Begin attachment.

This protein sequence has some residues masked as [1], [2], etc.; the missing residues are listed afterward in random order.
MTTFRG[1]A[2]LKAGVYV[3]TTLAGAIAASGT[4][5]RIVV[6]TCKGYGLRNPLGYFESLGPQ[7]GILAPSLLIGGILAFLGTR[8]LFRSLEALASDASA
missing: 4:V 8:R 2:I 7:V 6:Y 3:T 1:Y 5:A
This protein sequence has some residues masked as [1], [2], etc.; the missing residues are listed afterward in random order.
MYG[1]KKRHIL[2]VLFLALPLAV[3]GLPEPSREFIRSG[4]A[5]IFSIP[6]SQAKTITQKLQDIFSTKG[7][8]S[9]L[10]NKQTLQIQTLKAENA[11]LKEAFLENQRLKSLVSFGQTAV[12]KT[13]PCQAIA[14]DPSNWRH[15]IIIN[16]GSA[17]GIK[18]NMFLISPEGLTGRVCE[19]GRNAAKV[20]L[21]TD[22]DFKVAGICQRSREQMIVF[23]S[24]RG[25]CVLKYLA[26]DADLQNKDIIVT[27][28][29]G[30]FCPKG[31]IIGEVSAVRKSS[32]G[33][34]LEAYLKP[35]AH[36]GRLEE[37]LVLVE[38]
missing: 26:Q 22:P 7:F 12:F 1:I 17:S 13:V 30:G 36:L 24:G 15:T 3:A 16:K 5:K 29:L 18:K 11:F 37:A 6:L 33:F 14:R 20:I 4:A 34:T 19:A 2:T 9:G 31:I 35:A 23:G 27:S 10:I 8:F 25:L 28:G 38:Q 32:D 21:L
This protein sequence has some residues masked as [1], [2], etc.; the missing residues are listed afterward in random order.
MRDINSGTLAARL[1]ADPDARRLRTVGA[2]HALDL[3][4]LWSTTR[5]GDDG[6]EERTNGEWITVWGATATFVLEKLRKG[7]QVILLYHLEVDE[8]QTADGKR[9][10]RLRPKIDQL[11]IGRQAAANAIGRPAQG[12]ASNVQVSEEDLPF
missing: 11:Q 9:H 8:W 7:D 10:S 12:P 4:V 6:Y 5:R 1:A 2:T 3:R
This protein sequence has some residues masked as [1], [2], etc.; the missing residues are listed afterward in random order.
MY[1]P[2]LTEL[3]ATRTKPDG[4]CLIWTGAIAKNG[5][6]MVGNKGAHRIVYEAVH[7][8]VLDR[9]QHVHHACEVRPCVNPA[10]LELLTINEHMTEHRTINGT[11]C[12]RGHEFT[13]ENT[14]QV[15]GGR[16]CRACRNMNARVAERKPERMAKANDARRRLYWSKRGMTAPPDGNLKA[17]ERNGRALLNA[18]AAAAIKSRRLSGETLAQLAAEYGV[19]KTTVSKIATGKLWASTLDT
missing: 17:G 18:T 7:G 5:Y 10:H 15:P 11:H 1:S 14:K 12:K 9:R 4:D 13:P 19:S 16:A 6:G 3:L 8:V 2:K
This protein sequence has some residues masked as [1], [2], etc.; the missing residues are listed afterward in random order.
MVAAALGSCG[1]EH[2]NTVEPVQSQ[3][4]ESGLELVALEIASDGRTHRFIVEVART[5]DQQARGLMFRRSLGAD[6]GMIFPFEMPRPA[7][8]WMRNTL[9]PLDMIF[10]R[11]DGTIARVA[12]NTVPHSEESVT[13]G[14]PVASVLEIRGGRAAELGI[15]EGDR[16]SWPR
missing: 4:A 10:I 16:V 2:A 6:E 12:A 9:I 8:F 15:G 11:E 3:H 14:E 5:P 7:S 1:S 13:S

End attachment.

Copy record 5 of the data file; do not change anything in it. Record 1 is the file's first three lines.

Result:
This protein sequence has some residues masked as [1], [2], etc.; the missing residues are listed afterward in random order.
MVAAALGSCG[1]EH[2]NTVEPVQSQ[3][4]ESGLELVALEIASDGRTHRFIVEVART[5]DQQARGLMFRRSLGAD[6]GMIFPFEMPRPA[7][8]WMRNTL[9]PLDMIF[10]R[11]DGTIARVA[12]NTVPHSEESVT[13]G[14]PVASVLEIRGGRAAELGI[15]EGDR[16]SWPR
missing: 4:A 10:I 16:V 2:A 6:E 12:A 9:I 8:F 15:G 11:E 3:H 14:E 5:P 7:S 1:S 13:S